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Diversifying your revenue streams is one of the most important things that you can do to improve your Financial Health. It turns out, there are far more benefits to creating a side hustle than just the monetary factors.
In this article, I’m going to show you the math behind why that is, as well as discuss some of my own experiences with my side hustle and how it changed my life.
Today I’m going to be going over the top 3 reasons why I think you need to have a side-hustle.
1. Added security
The first reason that I think everyone should have some sort of side-hustle is the added security that it provides. Most of us only have one source of income and that would be the salary from our jobs and that’s all fine and good you can create a financially successful life based off of just that, but there are so many unknowns when it comes to the job market and the larger economy as a whole.
What happens to you when the economy tanks, if your company decides that it needs to lay people off to stay afloat?
Unless you’ve had enough time to set your financial affairs in order already, you’re likely to experience a sudden and drastic change in your standard of living until you either find another job or your company is able to bring you back and having a side-hustle can help to limit that drop off in lifestyle or even prevent the drop off from happening in the first place depending on how well it is doing for you.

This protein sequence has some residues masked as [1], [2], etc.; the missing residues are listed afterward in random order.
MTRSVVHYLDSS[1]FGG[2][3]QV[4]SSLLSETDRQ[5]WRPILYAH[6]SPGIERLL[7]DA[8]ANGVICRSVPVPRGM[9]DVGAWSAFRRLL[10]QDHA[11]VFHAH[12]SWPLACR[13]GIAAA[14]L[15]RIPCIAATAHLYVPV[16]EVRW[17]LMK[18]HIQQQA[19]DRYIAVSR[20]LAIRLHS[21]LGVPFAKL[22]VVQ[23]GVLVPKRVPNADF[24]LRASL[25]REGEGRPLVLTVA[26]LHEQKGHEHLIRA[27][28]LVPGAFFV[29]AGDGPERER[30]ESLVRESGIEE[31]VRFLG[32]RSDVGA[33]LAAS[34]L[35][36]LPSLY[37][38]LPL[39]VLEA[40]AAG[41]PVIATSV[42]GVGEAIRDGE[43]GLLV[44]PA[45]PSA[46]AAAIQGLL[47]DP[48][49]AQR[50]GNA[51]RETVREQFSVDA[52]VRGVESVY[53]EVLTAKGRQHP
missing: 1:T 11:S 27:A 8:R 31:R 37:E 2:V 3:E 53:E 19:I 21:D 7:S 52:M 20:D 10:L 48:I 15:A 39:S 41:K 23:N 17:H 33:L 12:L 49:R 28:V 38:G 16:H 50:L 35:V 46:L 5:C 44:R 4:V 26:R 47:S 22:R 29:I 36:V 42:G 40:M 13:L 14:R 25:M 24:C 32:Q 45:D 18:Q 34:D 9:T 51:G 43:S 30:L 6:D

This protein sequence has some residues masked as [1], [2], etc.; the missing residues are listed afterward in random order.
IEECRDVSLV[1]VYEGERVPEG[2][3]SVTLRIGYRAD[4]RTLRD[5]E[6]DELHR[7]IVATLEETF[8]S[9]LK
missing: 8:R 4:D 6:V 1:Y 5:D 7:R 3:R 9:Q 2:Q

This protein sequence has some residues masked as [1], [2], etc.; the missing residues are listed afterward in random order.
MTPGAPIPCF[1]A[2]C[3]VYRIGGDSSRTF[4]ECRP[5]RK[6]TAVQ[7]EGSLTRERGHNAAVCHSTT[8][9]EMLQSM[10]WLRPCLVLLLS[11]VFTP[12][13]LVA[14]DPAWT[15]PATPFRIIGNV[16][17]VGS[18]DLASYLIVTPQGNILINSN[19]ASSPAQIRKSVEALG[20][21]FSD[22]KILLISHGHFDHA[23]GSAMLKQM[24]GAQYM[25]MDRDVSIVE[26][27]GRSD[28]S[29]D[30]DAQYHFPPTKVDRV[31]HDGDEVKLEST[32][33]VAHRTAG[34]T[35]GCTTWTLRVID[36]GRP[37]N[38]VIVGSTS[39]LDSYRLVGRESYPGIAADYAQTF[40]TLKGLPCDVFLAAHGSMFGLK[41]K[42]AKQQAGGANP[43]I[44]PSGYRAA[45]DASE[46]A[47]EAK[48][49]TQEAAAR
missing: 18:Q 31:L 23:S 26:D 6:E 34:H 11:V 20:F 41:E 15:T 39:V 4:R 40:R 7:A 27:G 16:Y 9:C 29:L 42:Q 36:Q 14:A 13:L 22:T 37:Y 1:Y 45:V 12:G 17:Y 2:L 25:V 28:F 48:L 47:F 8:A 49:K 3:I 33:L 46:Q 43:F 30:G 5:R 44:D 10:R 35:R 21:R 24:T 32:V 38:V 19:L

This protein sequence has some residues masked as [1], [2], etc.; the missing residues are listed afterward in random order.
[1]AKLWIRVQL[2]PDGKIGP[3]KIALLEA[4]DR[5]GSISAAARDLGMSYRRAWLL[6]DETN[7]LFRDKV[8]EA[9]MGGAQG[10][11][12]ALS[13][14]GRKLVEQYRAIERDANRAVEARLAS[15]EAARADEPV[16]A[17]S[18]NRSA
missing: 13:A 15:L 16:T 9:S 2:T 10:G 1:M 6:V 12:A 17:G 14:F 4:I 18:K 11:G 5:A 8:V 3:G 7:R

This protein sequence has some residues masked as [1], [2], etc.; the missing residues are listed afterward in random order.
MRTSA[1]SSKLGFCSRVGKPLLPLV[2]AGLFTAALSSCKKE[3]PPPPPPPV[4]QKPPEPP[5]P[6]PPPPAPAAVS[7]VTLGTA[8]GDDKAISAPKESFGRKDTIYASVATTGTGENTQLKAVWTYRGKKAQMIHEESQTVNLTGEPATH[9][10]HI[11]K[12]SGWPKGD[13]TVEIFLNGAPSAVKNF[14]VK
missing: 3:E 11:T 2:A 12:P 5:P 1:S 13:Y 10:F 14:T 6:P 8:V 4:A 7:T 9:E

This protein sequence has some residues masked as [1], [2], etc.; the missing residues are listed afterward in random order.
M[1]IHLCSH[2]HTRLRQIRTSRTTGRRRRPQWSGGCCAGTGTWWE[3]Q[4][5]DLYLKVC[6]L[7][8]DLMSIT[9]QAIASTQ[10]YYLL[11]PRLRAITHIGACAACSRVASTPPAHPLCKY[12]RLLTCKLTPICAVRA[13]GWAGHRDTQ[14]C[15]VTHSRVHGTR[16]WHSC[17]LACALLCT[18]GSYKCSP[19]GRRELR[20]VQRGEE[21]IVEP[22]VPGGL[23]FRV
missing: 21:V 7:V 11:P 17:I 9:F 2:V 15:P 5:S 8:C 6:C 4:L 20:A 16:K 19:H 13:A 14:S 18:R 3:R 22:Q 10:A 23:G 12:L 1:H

Even something as small as $500 or $1,000 a month can help delay the need to dip into your emergency fund, or heaven help us, credit cards while you try to regain your previous income.
2. Financial independence
The second reason that I think everyone should have a side-hustle is that it can help speed up your path to financial independence. Now, you’ll see a lot of stuff online about creating passive sources of income and there’s nothing wrong with that method, I’m a fan myself, but that’s not the only way to create more sources of income.